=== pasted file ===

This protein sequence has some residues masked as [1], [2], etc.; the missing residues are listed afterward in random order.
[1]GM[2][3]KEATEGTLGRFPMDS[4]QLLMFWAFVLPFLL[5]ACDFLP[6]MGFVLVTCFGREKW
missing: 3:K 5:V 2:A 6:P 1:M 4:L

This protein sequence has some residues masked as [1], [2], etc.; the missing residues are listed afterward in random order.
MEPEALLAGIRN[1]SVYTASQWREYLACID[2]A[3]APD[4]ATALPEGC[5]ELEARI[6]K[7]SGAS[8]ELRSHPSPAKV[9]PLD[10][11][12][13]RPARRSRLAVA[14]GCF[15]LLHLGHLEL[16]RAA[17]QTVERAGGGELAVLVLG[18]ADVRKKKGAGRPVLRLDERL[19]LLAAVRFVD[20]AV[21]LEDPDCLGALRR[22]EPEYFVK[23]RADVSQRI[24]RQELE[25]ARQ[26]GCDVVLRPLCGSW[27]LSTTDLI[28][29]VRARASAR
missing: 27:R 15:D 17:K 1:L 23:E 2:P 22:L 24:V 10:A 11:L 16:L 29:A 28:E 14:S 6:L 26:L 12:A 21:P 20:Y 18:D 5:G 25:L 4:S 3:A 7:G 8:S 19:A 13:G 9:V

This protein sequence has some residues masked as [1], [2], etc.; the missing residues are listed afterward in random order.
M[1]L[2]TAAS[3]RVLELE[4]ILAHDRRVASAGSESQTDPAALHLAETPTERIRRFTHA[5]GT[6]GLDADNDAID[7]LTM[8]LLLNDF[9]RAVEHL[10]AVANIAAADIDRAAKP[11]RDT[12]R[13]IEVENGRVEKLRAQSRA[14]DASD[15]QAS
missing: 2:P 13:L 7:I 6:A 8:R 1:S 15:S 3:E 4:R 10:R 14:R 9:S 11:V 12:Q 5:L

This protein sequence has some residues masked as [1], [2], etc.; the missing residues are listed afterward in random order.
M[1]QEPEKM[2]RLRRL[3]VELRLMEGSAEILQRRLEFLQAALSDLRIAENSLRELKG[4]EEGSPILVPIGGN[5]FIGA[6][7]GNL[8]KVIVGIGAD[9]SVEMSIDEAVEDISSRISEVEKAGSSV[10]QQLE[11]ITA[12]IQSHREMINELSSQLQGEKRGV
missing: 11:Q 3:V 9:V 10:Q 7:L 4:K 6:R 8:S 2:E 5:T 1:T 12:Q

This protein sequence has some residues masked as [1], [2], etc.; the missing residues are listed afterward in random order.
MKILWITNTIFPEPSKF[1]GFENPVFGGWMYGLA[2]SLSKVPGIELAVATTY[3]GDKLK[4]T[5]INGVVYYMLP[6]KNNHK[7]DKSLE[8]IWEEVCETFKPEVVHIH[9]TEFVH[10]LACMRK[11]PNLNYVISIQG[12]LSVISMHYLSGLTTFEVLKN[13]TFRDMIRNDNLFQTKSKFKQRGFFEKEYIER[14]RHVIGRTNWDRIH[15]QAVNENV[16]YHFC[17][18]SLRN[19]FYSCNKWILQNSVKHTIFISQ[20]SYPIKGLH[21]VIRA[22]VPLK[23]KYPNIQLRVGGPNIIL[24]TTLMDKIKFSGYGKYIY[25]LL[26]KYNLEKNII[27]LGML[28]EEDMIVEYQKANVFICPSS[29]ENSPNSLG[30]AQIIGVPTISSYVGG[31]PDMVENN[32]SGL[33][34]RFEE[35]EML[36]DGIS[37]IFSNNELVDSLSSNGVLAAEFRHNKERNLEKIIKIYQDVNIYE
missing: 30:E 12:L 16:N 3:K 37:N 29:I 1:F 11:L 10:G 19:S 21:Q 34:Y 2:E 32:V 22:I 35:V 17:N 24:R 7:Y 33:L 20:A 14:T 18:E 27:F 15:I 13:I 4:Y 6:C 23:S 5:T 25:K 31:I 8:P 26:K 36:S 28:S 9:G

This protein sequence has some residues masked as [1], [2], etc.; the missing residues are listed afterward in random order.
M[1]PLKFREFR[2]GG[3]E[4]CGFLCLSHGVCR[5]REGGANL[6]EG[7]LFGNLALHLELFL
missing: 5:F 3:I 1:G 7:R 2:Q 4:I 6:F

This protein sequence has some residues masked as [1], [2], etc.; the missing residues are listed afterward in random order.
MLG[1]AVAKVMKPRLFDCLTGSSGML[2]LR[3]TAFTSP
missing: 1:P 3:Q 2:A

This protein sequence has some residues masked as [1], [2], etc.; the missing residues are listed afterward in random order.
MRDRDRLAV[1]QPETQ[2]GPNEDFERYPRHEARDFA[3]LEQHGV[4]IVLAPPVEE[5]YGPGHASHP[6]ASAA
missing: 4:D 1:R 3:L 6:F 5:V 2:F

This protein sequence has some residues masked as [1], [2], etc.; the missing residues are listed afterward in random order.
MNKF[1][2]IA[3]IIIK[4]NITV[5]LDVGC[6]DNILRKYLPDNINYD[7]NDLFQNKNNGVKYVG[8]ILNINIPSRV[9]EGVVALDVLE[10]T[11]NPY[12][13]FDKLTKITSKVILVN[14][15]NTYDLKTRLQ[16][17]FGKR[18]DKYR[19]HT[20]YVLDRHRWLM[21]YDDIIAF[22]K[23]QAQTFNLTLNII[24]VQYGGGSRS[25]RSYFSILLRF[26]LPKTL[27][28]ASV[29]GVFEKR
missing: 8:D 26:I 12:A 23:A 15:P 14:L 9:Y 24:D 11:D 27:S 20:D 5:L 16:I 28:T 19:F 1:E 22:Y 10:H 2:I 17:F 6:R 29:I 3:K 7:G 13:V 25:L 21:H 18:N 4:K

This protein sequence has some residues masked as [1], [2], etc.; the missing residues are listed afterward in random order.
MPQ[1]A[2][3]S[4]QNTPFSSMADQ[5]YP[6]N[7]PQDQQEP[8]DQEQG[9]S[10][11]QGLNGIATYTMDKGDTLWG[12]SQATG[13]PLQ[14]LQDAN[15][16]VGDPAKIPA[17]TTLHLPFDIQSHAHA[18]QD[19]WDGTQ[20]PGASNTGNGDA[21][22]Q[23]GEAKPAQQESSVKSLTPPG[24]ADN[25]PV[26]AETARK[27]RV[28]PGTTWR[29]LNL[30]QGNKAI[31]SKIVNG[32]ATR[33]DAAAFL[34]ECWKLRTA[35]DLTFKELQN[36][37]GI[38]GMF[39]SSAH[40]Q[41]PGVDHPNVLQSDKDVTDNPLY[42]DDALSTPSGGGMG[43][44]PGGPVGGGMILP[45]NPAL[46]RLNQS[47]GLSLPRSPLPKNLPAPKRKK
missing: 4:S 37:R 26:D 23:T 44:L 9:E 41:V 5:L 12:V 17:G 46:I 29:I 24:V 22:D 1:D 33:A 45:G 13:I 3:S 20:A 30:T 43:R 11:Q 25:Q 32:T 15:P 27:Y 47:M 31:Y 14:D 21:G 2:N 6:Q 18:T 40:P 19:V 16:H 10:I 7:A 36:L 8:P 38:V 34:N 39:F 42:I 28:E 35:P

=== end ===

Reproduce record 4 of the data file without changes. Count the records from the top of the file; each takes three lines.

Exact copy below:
This protein sequence has some residues masked as [1], [2], etc.; the missing residues are listed afterward in random order.
M[1]QEPEKM[2]RLRRL[3]VELRLMEGSAEILQRRLEFLQAALSDLRIAENSLRELKG[4]EEGSPILVPIGGN[5]FIGA[6][7]GNL[8]KVIVGIGAD[9]SVEMSIDEAVEDISSRISEVEKAGSSV[10]QQLE[11]ITA[12]IQSHREMINELSSQLQGEKRGV
missing: 11:Q 3:V 9:V 10:Q 7:L 4:K 6:R 8:S 2:E 5:T 1:T 12:Q